Recognizing Excellence in Mentorship: 2022 Larson Award

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"Vanessa has completely changed how I operate my business in such a good way, that I can't thank her enough. She has provided confidence in my skillset that has set the mood for 2022 and now I can say confidently I'm looking forward to what this year will bring." —Drew Griffiths, Entrepreneur and founder of World Shift Technologies

The MicroMentor team recognizes that our community is enriched by the experiences of mentors who donate their time and business expertise to support under-resourced entrepreneurs. January is National Mentoring Month and MicroMentor commemorates the occasion by presenting The Larson Award.

Started in 2021, The Larson Award celebrates the spirit of mentorship by honoring mentors in our community who go the extra mile in their commitment to mentorship. It is therefore with great pleasure that we present the 2022 Larson Award to Vanessa Robinson.

With over 15 years of experience in the field of business development, Vanessa Robinson, MS Ed. is passionate about sharing her knowledge and expertise with small business owners. She is particularly interested in helping non-profits and social enterprises which inspired her to co-found ANEW Social Solutions, a company that helps build, launch, and scale first time and small businesses.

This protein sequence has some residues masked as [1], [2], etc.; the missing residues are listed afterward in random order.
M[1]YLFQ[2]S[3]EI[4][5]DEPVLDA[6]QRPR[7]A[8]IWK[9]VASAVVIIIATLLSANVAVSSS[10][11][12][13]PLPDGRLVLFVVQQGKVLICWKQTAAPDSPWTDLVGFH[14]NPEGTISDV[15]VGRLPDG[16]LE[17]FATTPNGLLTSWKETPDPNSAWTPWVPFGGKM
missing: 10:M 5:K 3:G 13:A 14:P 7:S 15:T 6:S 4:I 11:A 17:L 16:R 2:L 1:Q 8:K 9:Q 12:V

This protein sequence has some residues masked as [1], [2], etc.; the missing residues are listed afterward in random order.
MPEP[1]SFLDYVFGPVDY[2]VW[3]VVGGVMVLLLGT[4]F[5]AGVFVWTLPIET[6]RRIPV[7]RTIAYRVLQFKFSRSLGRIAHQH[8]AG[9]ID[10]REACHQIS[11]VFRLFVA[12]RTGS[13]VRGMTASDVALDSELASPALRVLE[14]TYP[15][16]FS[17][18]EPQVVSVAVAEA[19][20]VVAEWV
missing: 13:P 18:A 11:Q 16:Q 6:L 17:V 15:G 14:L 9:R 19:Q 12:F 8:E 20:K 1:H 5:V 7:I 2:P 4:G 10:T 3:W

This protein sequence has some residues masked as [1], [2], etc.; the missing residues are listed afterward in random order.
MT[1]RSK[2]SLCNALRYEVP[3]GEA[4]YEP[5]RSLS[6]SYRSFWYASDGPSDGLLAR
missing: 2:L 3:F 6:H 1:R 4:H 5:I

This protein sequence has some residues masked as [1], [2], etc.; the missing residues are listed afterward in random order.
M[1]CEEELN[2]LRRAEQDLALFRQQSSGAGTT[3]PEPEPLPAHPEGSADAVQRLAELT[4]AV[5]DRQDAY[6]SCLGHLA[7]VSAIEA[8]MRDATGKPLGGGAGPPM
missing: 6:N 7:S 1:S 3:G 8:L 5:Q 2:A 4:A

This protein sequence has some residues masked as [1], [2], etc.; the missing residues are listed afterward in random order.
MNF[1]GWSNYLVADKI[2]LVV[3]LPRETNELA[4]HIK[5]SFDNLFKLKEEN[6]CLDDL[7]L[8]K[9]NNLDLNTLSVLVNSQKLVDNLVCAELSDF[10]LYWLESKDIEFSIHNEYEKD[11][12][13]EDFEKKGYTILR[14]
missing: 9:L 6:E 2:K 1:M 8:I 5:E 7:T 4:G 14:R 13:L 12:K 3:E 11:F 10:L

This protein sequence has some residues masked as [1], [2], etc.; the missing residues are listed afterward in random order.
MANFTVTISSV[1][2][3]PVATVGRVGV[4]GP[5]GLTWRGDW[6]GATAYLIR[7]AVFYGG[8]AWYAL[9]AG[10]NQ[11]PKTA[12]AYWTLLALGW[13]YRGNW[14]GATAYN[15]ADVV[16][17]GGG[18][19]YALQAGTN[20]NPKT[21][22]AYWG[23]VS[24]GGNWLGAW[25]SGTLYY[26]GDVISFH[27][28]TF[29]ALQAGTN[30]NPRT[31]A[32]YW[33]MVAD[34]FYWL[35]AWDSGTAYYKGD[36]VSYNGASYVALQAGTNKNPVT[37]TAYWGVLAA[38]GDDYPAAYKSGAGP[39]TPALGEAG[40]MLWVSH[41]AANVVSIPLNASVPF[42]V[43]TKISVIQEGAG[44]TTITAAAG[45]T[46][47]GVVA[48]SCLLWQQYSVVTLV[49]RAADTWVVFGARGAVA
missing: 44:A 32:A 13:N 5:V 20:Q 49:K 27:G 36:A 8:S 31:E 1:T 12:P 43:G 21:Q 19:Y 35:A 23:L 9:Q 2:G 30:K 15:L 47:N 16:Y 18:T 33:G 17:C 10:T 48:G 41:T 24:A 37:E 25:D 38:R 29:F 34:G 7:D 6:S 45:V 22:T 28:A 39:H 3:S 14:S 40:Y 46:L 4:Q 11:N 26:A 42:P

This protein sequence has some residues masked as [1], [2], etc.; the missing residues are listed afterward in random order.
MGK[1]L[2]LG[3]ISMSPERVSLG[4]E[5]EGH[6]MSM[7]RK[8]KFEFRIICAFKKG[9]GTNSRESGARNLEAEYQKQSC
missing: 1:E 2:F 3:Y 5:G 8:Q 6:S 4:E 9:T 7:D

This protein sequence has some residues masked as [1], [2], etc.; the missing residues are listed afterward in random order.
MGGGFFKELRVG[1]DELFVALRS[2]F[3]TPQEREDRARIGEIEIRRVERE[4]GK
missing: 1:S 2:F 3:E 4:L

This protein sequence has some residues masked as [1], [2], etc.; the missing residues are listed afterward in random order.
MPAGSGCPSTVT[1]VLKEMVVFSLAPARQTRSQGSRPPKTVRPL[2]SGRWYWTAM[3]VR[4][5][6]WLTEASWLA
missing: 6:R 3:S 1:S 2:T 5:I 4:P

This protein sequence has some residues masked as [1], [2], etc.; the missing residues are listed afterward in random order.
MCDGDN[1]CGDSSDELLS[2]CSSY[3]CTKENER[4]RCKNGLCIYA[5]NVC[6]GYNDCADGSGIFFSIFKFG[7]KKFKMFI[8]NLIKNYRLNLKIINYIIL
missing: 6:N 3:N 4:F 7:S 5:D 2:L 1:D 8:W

“Vanessa has been that important figure in my life who has helped me to learn, grow and discover my worth. Her hard work, compassion, determination and resilience always motivates me to thrive for more. More than a mentor, she has been that inspiring person in my life whom I look up to.” —Bipana Dhakal, Entrepreneur and Founder of The Learning Fortress (Nepal)

The Path to Mentorship

Vanessa began her mentoring journey quite early as a student leader at her alma mater. With student leaders and volunteers constantly cycling, veterans like Vanessa were expected to groom and train new recruits. Over the course of her college career, Vanessa mentored over 200 student leaders and volunteers.

Vanessa was referred to MicroMentor by a friend who suggested she join the community to get help with growing her non-profit. Soon enough, Vanessa found herself actually helping other entrepreneurs in the community who were just starting out in the nonprofit sector by sharing her knowledge and experiences.

Ever since, Vanessa has been helping entrepreneurs on MicroMentor with program development, outreach and visibility, digital marketing and fundraising consulting, and brand identity development. Her aim is to use her expertise to guide future entrepreneurs away from the same mistakes she made on her journey as a non-profit entrepreneur.

When asked to describe her mentorship style, Vanessa replied with a twinkle in her eye “My mentoring philosophy is simple. A leader’s job is to look into the future and see the community not as it is, but [to] view it as it can be.”

Being a mentor has also been a learning experience for Vanessa. She gains a better understanding of entrepreneurs' perspectives regarding their projects or programmes. This insight helps Vanessa better advise clients in a professional capacity as a consultant for social enterprises.